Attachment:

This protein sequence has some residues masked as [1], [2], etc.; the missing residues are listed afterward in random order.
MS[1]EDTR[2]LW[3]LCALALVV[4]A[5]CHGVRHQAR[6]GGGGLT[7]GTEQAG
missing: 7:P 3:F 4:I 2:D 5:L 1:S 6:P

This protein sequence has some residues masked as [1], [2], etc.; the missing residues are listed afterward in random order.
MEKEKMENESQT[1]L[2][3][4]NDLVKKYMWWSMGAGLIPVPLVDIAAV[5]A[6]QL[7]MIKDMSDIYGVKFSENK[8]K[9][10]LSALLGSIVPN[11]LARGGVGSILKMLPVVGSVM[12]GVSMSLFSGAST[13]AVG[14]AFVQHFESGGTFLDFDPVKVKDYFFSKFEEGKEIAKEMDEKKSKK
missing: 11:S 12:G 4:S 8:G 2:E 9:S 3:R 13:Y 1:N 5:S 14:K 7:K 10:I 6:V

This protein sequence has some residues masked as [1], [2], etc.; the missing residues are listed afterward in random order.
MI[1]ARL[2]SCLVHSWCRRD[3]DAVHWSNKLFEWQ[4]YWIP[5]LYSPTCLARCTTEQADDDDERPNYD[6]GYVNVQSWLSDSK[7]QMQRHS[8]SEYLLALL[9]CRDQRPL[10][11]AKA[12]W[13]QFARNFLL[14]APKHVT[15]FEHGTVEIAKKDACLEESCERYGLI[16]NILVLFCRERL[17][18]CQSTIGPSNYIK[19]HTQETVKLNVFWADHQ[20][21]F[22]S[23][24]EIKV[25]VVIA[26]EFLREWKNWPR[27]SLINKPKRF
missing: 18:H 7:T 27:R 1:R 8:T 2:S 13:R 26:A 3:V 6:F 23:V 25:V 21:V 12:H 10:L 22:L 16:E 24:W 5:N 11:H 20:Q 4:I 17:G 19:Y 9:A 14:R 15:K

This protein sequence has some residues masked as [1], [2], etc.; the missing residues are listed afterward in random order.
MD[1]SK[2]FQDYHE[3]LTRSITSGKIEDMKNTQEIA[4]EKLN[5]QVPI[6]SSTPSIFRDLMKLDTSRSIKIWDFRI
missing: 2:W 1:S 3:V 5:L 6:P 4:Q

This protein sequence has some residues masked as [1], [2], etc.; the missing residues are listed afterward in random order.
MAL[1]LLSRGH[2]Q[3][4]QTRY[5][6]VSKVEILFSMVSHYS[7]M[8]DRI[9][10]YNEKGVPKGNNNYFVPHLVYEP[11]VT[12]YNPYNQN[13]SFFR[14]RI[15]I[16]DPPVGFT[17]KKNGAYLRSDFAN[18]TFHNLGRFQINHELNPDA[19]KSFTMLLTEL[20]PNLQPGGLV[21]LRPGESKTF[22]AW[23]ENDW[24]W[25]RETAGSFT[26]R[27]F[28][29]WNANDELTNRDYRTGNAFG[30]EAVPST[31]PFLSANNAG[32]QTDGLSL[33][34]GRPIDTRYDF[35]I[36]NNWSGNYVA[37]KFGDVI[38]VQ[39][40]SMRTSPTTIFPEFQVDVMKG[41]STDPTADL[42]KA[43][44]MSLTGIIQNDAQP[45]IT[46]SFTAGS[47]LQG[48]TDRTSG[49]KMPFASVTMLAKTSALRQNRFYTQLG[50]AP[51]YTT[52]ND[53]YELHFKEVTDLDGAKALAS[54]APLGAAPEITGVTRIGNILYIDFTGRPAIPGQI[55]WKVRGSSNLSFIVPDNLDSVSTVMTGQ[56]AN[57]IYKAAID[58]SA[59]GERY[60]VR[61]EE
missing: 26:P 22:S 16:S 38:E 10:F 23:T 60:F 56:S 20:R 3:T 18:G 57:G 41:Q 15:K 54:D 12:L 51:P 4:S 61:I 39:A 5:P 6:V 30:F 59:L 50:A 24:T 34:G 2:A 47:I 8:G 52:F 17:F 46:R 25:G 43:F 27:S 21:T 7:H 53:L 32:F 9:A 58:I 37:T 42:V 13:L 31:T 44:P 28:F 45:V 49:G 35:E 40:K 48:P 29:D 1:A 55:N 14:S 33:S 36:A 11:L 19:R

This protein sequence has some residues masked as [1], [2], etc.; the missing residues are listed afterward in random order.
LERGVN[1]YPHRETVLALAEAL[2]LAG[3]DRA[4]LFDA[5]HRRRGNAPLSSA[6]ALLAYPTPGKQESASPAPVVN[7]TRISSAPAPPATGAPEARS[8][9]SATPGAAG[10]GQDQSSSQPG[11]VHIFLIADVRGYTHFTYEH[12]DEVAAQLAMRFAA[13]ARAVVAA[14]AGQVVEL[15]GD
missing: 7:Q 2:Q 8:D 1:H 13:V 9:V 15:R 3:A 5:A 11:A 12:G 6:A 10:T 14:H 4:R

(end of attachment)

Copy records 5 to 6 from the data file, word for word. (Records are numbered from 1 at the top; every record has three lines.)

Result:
This protein sequence has some residues masked as [1], [2], etc.; the missing residues are listed afterward in random order.
MAL[1]LLSRGH[2]Q[3][4]QTRY[5][6]VSKVEILFSMVSHYS[7]M[8]DRI[9][10]YNEKGVPKGNNNYFVPHLVYEP[11]VT[12]YNPYNQN[13]SFFR[14]RI[15]I[16]DPPVGFT[17]KKNGAYLRSDFAN[18]TFHNLGRFQINHELNPDA[19]KSFTMLLTEL[20]PNLQPGGLV[21]LRPGESKTF[22]AW[23]ENDW[24]W[25]RETAGSFT[26]R[27]F[28][29]WNANDELTNRDYRTGNAFG[30]EAVPST[31]PFLSANNAG[32]QTDGLSL[33][34]GRPIDTRYDF[35]I[36]NNWSGNYVA[37]KFGDVI[38]VQ[39][40]SMRTSPTTIFPEFQVDVMKG[41]STDPTADL[42]KA[43][44]MSLTGIIQNDAQP[45]IT[46]SFTAGS[47]LQG[48]TDRTSG[49]KMPFASVTMLAKTSALRQNRFYTQLG[50]AP[51]YTT[52]ND[53]YELHFKEVTDLDGAKALAS[54]APLGAAPEITGVTRIGNILYIDFTGRPAIPGQI[55]WKVRGSSNLSFIVPDNLDSVSTVMTGQ[56]AN[57]IYKAAID[58]SA[59]GERY[60]VR[61]EE
missing: 26:P 22:S 16:S 38:E 10:F 23:T 60:F 56:S 20:R 3:T 18:G 57:G 41:Q 15:K 54:D 12:L 51:P 4:S 61:I 39:A 5:P 6:V 30:F 59:L 50:A 24:T 34:G 2:A 47:I 8:G 52:F 17:F 46:R 25:G 43:F 27:S 21:T 7:H 53:L 32:F 9:A 58:I 37:T 42:V 13:L 31:T 44:P 28:F 45:V 49:G 35:E 40:K 48:P 29:D 1:A 55:N 14:S 33:S 36:A 11:L 19:R

This protein sequence has some residues masked as [1], [2], etc.; the missing residues are listed afterward in random order.
LERGVN[1]YPHRETVLALAEAL[2]LAG[3]DRA[4]LFDA[5]HRRRGNAPLSSA[6]ALLAYPTPGKQESASPAPVVN[7]TRISSAPAPPATGAPEARS[8][9]SATPGAAG[10]GQDQSSSQPG[11]VHIFLIADVRGYTHFTYEH[12]DEVAAQLAMRFAA[13]ARAVVAA[14]AGQVVEL[15]GD
missing: 7:Q 2:Q 8:D 1:H 13:V 9:V 15:R 3:A 5:A 11:A 12:G 6:A 10:T 14:H 4:R